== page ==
(Photo credit: Molly Flores)
Half-Life: Alyx is a much more full game than a stand-and-interact experience like Aperture Hand Labs, so I spent more time with it. It plays well with the Index controllers, offering the same individual finger controls and force feedback. This translates into precise controls for manipulating objects, shooting guns, and solving puzzles with the multitool. Handling the pistol and shotgun in the game feels natural, both with simply firing both weapons and reloading them by using my off-hand to take ammunition out of my backpack, sliding in a magazine or some shells, and pulling the slide to chamber them. The controllers have excellent position tracking, so these two-handed interactions are intuitive. Multitool puzzles also work well with the controllers, offering the same fine position and orientation tracking that let me precisely arrange holographic power lines.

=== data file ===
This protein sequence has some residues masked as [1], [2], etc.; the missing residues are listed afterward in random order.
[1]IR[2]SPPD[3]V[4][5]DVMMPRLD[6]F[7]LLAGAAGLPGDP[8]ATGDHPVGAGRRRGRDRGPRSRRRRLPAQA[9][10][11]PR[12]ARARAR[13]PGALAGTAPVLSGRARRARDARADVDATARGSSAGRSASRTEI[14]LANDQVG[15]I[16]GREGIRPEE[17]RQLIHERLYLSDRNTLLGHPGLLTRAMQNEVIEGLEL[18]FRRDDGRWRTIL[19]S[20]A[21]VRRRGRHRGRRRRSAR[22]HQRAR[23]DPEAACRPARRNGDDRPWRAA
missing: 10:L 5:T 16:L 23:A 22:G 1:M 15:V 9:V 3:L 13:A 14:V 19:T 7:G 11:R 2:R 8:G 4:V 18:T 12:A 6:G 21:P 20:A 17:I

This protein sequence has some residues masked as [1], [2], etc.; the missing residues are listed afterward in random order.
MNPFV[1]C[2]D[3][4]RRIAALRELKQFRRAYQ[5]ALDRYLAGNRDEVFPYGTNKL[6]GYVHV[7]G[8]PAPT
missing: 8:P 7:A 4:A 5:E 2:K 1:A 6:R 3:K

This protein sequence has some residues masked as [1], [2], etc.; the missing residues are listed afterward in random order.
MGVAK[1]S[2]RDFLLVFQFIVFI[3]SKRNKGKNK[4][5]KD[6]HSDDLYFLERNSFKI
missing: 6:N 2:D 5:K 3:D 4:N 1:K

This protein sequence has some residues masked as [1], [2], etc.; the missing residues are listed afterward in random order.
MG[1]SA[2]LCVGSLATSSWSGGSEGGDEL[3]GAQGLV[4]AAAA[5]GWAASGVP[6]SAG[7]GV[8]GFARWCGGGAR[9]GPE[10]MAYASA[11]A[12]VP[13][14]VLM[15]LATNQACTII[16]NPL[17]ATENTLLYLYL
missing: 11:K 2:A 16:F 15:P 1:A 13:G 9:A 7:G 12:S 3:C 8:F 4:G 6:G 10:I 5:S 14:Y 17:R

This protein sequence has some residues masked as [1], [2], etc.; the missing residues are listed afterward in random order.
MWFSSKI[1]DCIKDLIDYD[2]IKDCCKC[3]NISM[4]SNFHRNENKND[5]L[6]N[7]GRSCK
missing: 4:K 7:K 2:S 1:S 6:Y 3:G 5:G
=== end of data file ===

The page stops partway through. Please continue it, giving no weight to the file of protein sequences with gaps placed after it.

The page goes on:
Not a Perfect Package
While revolutionary, the Index controllers still have a few minor frustrations to consider. First, while the finger detection is immersive, it isn’t completely 1:1 and mostly focuses on your grip. Delicate finger flexes—especially your middle, ring, and pinky fingers—aren’t tracked nearly as well as your index finger and thumb. You probably couldn't type quickly on a VR keyboard using these controllers. This is a minor complaint, because following your fingers that precisely isn’t necessary in most games, and gestures (full-hand grips, and pistol grips with the ability to pull triggers) are handled perfectly. Of course, this highlights how the individual finger-tracking is mostly useful for immersion when looking at your hands, and doesn’t serve much of a function when you’re playing in VR.